Man sentenced for Yellowknife sexual assault caught on camera

A 25-year-old man from Kugluktuk has been sentenced to two years in jail for sexually assaulting a highly intoxicated woman behind a movie theatre in Yellowknife in May 2017.

RCMP say jailing victims sometimes the only way to ensure their safety

The back entrance to the Capitol Theatre, the area where a 57-year-old woman was sexually assaulted in 2017. (Katherine Barton/CBC )

A 25-year-old man from Kugluktuk has been sentenced to two years in jail for sexually assaulting a highly intoxicated woman behind a movie theatre in Yellowknife in May 2017.

Dressed in a green sweatshirt and grey sweat pants, Wade Kapakatoak sat beside his lawyer staring at the defence table as the judge delivered his sentence. Kapakatoak had earlier pleaded guilty to sexually assaulting a 57-year-old woman.

Judge Garth Malakoe said he would have given Kapakatoak a stiffer sentence if the prosecutor and defence had not recommended the two-year sentence. 

"This type of offence is pervasive in the Northwest Territories," said Malakoe in handing down his sentence. "It's a crime committed against women of all ages by men of all ages."

According to his lawyer, Tom Boyd, Kapakatoak has no memory of the sexual assault. Both he and the victim were highly intoxicated. The victim was unconscious during part of the attack, much of which was caught by a security camera outside of the Capitol Theatre. 

Judge balks at proposed sentence

Boyd said his client was "disgusted with himself, shocked and very embarrassed" when he saw the video.

Prosecutor Blair MacPherson said though the court could not conclude from the footage that Kapakatoak raped the victim, the attack was "a very serious sexual assault." 

"No woman should ever have to experience such callous, degrading behaviour," he said.

MacPherson added Kapakatoak saw [the victim] as an object to be used for his own sexual gratification.

But when MacPherson announced he was seeking a sentence of two years less a day, Judge Malakoe balked, saying it was a "generous" sentence given the details of the assault.

Malakoe said the probation officer who wrote a background report on Kapakatoak for the sentencing had noted the prosecutor was seeking a sentence of three years.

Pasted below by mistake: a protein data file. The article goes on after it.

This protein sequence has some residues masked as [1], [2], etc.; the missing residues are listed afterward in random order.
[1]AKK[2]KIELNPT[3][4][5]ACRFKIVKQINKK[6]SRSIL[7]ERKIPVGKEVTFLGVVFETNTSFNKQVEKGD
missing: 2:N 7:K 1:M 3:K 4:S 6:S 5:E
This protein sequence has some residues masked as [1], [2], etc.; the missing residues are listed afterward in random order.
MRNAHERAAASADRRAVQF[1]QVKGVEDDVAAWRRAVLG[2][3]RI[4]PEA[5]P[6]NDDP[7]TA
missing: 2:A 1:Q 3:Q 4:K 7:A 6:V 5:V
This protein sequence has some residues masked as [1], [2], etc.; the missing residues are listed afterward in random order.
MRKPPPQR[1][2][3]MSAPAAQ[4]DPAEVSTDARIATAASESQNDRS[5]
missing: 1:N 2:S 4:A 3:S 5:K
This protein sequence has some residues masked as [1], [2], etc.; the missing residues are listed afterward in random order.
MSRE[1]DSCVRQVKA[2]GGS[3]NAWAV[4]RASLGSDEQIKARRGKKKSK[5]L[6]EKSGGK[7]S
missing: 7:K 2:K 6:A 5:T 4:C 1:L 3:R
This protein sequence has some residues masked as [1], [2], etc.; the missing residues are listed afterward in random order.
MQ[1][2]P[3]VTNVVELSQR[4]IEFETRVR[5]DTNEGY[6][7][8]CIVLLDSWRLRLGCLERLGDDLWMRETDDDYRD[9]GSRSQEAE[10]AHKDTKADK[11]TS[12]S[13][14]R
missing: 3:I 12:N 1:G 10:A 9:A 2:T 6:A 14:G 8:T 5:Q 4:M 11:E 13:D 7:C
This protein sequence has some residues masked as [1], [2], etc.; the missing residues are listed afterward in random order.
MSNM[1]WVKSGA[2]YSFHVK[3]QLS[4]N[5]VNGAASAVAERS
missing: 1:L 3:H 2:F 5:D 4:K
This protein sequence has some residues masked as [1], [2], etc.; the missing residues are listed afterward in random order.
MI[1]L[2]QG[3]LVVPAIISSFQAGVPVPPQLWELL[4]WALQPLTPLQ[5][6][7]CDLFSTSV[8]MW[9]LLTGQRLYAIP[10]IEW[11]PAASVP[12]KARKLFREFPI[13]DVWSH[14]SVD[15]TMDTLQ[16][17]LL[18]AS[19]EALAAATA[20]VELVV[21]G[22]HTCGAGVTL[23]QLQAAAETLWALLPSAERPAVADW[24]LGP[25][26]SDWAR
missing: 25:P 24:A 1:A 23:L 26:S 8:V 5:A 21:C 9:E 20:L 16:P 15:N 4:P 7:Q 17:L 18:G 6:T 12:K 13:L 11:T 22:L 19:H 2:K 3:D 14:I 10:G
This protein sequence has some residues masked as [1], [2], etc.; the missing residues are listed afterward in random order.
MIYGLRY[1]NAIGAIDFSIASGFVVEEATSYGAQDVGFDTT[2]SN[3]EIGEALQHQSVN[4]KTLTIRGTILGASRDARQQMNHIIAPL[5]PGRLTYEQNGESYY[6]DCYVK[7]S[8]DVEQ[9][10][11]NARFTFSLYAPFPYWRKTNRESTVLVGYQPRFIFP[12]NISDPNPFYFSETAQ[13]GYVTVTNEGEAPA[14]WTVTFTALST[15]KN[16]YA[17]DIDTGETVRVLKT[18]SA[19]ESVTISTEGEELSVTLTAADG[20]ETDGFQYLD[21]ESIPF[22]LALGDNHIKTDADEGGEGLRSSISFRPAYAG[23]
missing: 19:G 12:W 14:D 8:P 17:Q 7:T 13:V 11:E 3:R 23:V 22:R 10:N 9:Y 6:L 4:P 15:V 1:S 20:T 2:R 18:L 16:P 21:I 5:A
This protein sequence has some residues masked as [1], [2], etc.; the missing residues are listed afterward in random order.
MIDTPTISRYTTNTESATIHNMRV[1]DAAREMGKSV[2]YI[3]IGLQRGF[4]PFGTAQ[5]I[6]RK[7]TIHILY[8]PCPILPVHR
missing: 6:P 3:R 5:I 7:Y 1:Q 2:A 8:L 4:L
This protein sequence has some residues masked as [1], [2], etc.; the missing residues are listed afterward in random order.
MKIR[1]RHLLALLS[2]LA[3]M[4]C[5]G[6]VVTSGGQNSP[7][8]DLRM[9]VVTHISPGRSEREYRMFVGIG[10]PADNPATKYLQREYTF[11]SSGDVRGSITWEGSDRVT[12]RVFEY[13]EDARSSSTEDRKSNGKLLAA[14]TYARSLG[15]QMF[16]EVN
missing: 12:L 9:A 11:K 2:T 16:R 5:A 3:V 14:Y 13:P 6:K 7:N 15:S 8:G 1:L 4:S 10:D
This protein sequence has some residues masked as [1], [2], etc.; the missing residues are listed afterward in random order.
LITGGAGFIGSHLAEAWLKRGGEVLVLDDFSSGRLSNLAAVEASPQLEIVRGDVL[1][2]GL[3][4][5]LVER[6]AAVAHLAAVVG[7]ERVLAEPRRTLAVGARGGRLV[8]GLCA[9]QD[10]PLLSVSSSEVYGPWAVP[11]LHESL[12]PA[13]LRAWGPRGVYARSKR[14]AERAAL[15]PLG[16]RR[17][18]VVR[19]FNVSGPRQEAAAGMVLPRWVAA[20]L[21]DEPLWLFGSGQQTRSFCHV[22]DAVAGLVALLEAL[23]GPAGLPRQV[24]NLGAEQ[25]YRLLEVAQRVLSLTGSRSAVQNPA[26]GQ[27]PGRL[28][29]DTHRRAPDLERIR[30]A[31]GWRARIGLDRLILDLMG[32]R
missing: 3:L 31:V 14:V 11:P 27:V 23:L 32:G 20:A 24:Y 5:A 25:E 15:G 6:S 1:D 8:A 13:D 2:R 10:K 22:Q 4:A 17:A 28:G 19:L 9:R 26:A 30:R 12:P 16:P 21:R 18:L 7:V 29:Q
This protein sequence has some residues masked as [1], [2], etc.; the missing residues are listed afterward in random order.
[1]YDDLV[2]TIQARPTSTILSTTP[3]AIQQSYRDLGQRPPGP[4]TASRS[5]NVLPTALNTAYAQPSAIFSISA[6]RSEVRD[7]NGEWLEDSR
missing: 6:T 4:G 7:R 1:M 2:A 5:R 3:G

MacPherson said the plea bargain was partly based on the difficulty the Crown would have had proving its case despite the video, since the victim has gone missing.

MacPherson said the video did not capture the entire attack.

He said the prosecutor's office and police have been trying to find the woman but have been unable to do so. They believe she is somewhere in Edmonton.

RCMP: options are limited when it comes to intoxicated victims

During the sentencing, Kapakatoak's lawyer referred to media coverage of the judge's criticism of the police response and said, "Whatever message is needed by police, it shouldn't result in a lengthier sentence."

The RCMP responded on the night of the attack and ended up jailing the victim.

In an earlier decision in the case, Malakoe criticized the RCMP for that response, and said the force needs to explain what happened.

In an email response, the RCMP said it has reviewed the case and concluded no disciplinary action is necessary.

The RCMP said it would not be commenting on the specifics of this case out of respect for the victim.

In the email, the RCMP said it has a duty to provide a safe space for people involved in criminal activity, including victims. But it said options are limited when those involved are intoxicated.

"We recognize that victims do not belong in jail, however we must also ensure their safety, and sometimes cells is the only option," stated Insp. Alex Laporte, the officer in charge of the Yellowknife detachment.

The RCMP said when a person is unable or unwilling to consent to be taken to hospital for examination and if the victim does not have any visible injuries or does not complain of injuries, they cannot be forced to get medical treatment.

It was the second time in three years an N.W.T. judge had criticized the RCMP for jailing victims of sexual assault. Two years ago, a judge criticized the RCMP for jailing a 13 year-old girl after she was attacked. 

As in this case, that treatment may have interfered with the prosecution of the attacker. The victim showed up for the trial, but left during a break and did not return to complete her cross-examination.

With the standard 1.5 times credit for the 221 days he's already spent in jail, Kapakatoak has about 13 months left on his sentence. After he is released he will be on probation for a year.